WHO TRS (Technical Report Series) 1025, 2020 Annex 7


WHO TRS (Technical Report Series) 1025, 2020 Annex 7

Good storage and distribution practices for medical products

1. Introduction:

1.1 Storage and distribution are important activities in the supply chain management of medical products. Various people and entities may be responsible for the handling, storage and distribution of medical products. Medical products may be subjected to various risks at different stages in the supply chain, for example, purchasing, storage, repackaging, relabelling, transportation and distribution.

1.2 Substandard and falsified products are a significant threat to public health and safety. Consequently, it is essential to protect the supply chain against the penetration of such products.

1.3 This document sets out steps to assist in fulfilling the responsibilities involved in the different stages within the supply chain and to avoid the introduction of substandard and falsified products into the market. The relevant sections should be considered as particular roles that entities play in the storage and distribution of medical products.

1.4 This guideline is intended to be applicable to all entities involved in any aspect of the storage and distribution of medical products, from the premises of the manufacturer of the medical product to his or her agent, or the person dispensing or providing medical products directly to a patient. This includes all entities involved in different stages of the supply chain of medical products; manufacturers and wholesalers, as well as brokers, suppliers, distributors, logistics providers, traders, transport companies and forwarding agents and their employees.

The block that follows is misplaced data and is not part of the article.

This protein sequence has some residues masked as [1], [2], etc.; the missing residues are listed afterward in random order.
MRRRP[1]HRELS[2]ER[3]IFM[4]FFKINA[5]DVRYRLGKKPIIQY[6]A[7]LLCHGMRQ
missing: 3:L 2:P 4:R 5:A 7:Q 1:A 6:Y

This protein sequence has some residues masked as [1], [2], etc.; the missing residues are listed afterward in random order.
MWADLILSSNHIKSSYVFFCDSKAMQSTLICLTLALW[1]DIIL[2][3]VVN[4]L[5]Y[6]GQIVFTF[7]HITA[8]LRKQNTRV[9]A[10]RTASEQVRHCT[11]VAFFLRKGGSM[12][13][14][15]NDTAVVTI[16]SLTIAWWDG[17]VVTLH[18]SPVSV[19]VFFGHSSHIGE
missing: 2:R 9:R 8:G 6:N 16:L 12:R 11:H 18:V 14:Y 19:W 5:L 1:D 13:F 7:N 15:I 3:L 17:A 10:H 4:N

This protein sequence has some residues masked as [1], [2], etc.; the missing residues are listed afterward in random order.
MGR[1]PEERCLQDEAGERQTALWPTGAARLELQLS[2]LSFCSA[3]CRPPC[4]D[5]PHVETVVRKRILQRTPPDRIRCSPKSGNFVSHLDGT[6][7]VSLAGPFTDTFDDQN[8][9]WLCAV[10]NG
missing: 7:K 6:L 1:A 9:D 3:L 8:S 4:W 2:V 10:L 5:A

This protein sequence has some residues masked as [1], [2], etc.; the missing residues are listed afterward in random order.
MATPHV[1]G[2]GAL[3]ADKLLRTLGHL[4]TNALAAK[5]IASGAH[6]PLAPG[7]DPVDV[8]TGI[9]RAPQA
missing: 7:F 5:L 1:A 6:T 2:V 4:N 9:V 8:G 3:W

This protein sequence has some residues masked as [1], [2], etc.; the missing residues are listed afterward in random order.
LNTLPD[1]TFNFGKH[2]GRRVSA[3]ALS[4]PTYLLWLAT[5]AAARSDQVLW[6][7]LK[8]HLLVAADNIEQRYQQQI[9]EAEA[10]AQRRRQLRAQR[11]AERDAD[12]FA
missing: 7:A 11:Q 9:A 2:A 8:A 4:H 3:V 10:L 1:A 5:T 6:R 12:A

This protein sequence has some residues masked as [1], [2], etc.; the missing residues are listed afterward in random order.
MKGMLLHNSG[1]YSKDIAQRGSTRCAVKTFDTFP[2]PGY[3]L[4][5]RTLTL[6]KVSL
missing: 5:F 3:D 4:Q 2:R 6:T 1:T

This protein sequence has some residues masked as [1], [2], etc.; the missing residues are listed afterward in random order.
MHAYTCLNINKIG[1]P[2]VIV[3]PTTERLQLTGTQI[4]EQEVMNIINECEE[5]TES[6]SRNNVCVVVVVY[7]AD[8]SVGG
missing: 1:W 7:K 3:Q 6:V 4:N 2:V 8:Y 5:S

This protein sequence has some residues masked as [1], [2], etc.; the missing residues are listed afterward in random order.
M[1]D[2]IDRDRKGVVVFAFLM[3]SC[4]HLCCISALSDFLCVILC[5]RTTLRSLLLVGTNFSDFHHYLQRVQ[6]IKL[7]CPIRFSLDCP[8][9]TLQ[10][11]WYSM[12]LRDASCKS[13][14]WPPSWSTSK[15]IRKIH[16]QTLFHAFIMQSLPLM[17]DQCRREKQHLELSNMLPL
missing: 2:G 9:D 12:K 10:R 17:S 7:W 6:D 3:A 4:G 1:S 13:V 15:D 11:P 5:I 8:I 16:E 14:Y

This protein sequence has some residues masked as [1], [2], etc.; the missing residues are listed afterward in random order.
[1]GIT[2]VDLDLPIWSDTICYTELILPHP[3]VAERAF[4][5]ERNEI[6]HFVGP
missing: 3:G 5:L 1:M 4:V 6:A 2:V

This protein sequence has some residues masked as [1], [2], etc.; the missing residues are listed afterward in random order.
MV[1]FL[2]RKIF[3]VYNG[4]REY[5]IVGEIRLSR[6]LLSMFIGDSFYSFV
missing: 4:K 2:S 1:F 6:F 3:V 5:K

1.5 The relevant sections of this guideline should also be considered for implementation by, amongst others, governments, regulatory bodies, international procurement organizations, donor agencies and certifying bodies, as well as all health-care workers.

1.6 This guideline can be used as a tool in the prevention of distribution of substandard and falsified products. It should, however, be noted that these are general guidelines that may be adapted to suit the prevailing situations and conditions in individual countries. National or regional guidelines may be developed to meet specific needs and situations in a particular region or country.

1.7 To maintain the quality of medical products, every party that is active in the supply chain has to comply with the applicable legislation and regulations. Every activity in the storage and distribution of medical products should be carried out according to the principles of good manufacturing practices (GMP) (1) or applicable standard such as ISO 13485 for medical devices (2); good storage practices (GSP) (3); and good distribution practices (GDP) (4), as applicable.

1.8 This guideline does not deal with dispensing to patients, as this is addressed in the Joint FIP/WHO (International Pharmaceutical Federation/World Health Organization) guidelines on good pharmacy practice (GPP) (5).

1.9 This guideline should also be read in conjunction with other WHO guidelines, for example those listed at the end of the document under References and Further reading.

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Table of Contents

WHO TRS (Technical Report Series) 1025, 2020 Annex 7:

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